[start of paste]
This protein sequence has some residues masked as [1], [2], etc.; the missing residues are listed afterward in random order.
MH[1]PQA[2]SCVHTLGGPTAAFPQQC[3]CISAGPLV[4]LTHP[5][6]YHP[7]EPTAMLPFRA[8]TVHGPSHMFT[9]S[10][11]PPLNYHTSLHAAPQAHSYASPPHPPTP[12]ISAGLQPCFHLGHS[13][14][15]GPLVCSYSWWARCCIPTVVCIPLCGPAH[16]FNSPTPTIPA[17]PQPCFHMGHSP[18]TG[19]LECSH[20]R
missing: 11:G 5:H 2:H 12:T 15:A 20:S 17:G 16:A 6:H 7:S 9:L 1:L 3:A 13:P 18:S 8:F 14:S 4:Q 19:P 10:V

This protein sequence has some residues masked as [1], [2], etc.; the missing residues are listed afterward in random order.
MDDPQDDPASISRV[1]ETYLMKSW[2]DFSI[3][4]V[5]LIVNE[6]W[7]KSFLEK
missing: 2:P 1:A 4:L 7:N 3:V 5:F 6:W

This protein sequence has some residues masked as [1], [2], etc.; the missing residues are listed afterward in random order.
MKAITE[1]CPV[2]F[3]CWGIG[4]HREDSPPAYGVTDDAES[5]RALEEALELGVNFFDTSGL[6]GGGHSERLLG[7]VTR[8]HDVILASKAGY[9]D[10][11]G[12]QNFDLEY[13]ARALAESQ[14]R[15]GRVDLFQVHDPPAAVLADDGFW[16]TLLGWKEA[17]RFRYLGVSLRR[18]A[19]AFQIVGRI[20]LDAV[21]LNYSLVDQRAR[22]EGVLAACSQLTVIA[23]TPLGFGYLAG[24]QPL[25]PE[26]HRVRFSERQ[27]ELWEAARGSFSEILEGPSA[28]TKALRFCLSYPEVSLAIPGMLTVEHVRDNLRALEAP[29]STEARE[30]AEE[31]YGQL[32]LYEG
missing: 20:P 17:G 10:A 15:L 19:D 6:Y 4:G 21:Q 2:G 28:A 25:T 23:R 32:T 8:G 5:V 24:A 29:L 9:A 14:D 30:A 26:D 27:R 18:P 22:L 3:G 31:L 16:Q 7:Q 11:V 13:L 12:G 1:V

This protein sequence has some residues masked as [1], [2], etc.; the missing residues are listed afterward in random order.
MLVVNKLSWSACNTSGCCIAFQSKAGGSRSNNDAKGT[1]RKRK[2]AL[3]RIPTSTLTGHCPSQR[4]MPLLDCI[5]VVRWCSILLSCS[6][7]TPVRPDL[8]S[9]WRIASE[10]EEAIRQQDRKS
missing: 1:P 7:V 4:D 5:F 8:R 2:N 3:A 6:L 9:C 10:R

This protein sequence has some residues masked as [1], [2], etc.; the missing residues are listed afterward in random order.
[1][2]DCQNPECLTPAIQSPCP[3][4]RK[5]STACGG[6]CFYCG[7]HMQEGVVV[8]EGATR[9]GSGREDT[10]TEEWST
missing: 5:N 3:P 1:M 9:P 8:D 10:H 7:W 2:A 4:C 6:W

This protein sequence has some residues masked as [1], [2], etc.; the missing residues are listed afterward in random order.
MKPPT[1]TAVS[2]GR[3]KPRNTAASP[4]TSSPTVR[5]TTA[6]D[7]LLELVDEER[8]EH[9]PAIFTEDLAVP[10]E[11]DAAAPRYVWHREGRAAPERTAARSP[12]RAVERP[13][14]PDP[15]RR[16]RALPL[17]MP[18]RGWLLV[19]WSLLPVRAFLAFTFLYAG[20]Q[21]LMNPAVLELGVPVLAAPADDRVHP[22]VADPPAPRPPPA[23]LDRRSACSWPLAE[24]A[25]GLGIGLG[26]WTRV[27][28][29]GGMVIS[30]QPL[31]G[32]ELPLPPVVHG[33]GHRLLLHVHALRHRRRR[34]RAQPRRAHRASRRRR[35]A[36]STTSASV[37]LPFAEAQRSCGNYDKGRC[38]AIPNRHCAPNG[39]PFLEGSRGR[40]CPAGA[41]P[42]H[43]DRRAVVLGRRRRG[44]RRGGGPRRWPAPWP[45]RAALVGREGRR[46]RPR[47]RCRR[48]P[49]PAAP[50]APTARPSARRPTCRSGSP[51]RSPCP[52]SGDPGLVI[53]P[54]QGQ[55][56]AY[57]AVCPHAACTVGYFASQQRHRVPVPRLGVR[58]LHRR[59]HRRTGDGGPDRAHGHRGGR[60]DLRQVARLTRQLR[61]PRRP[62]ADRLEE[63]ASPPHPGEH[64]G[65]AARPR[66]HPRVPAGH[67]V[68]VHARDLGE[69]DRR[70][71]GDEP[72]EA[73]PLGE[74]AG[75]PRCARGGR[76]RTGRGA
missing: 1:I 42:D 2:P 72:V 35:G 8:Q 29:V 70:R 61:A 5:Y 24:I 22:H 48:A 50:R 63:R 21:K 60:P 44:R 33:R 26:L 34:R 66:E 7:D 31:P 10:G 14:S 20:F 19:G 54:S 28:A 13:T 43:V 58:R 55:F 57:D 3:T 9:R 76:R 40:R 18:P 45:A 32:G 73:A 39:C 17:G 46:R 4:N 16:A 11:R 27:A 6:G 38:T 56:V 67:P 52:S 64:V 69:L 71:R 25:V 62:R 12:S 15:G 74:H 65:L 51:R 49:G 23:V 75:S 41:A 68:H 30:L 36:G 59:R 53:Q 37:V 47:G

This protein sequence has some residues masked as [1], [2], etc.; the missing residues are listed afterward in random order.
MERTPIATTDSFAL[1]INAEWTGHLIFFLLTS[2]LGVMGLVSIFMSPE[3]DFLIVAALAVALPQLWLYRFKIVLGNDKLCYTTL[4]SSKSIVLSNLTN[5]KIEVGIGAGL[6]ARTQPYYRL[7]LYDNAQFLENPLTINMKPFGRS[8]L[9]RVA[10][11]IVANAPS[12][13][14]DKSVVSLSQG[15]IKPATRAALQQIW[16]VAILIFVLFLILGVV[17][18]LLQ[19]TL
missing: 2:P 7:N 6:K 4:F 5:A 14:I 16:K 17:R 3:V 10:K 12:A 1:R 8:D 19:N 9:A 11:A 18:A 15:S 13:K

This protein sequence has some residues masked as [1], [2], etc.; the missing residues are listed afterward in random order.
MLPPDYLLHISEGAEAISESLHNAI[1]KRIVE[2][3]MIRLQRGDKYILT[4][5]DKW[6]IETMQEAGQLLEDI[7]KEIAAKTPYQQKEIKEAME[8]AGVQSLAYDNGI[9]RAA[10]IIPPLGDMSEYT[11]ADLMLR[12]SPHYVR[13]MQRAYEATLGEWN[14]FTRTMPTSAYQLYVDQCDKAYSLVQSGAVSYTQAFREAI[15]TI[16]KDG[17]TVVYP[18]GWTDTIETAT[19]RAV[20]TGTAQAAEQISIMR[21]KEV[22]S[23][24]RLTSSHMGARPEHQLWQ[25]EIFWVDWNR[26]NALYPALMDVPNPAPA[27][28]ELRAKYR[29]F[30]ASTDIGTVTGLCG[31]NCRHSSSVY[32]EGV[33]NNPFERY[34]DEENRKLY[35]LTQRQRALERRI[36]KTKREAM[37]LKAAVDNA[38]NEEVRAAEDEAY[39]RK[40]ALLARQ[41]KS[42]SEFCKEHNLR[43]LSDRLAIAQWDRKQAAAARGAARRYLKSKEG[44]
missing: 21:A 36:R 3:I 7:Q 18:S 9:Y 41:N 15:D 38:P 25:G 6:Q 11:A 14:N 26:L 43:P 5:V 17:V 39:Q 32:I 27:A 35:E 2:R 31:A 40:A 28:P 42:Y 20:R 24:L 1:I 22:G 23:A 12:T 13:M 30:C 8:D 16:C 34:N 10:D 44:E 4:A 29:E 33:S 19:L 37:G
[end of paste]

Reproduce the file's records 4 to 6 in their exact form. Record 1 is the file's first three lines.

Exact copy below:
This protein sequence has some residues masked as [1], [2], etc.; the missing residues are listed afterward in random order.
MLVVNKLSWSACNTSGCCIAFQSKAGGSRSNNDAKGT[1]RKRK[2]AL[3]RIPTSTLTGHCPSQR[4]MPLLDCI[5]VVRWCSILLSCS[6][7]TPVRPDL[8]S[9]WRIASE[10]EEAIRQQDRKS
missing: 1:P 7:V 4:D 5:F 8:R 2:N 3:A 6:L 9:C 10:R

This protein sequence has some residues masked as [1], [2], etc.; the missing residues are listed afterward in random order.
[1][2]DCQNPECLTPAIQSPCP[3][4]RK[5]STACGG[6]CFYCG[7]HMQEGVVV[8]EGATR[9]GSGREDT[10]TEEWST
missing: 5:N 3:P 1:M 9:P 8:D 10:H 7:W 2:A 4:C 6:W

This protein sequence has some residues masked as [1], [2], etc.; the missing residues are listed afterward in random order.
MKPPT[1]TAVS[2]GR[3]KPRNTAASP[4]TSSPTVR[5]TTA[6]D[7]LLELVDEER[8]EH[9]PAIFTEDLAVP[10]E[11]DAAAPRYVWHREGRAAPERTAARSP[12]RAVERP[13][14]PDP[15]RR[16]RALPL[17]MP[18]RGWLLV[19]WSLLPVRAFLAFTFLYAG[20]Q[21]LMNPAVLELGVPVLAAPADDRVHP[22]VADPPAPRPPPA[23]LDRRSACSWPLAE[24]A[25]GLGIGLG[26]WTRV[27][28][29]GGMVIS[30]QPL[31]G[32]ELPLPPVVHG[33]GHRLLLHVHALRHRRRR[34]RAQPRRAHRASRRRR[35]A[36]STTSASV[37]LPFAEAQRSCGNYDKGRC[38]AIPNRHCAPNG[39]PFLEGSRGR[40]CPAGA[41]P[42]H[43]DRRAVVLGRRRRG[44]RRGGGPRRWPAPWP[45]RAALVGREGRR[46]RPR[47]RCRR[48]P[49]PAAP[50]APTARPSARRPTCRSGSP[51]RSPCP[52]SGDPGLVI[53]P[54]QGQ[55][56]AY[57]AVCPHAACTVGYFASQQRHRVPVPRLGVR[58]LHRR[59]HRRTGDGGPDRAHGHRGGR[60]DLRQVARLTRQLR[61]PRRP[62]ADRLEE[63]ASPPHPGEH[64]G[65]AARPR[66]HPRVPAGH[67]V[68]VHARDLGE[69]DRR[70][71]GDEP[72]EA[73]PLGE[74]AG[75]PRCARGGR[76]RTGRGA
missing: 1:I 42:D 2:P 72:V 35:G 8:Q 29:V 70:R 61:A 5:Y 24:I 22:H 48:A 50:R 63:R 21:K 60:P 44:R 33:R 26:L 34:R 66:E 7:D 31:P 10:G 14:S 20:F 19:G 54:S 28:A 13:T 43:V 58:R 55:F 57:D 3:T 9:R 76:R 40:R 18:P 45:A 32:G 73:A 39:C 17:G 46:R 4:N 16:A 11:R 27:A 6:G 38:T 56:V 67:P 52:S 64:V 69:L 71:R 25:V 62:R 12:S 15:G 74:H 65:L 51:R 49:G 23:V 75:S 41:A 68:H 30:L 36:G 59:R 53:Q 37:V 47:G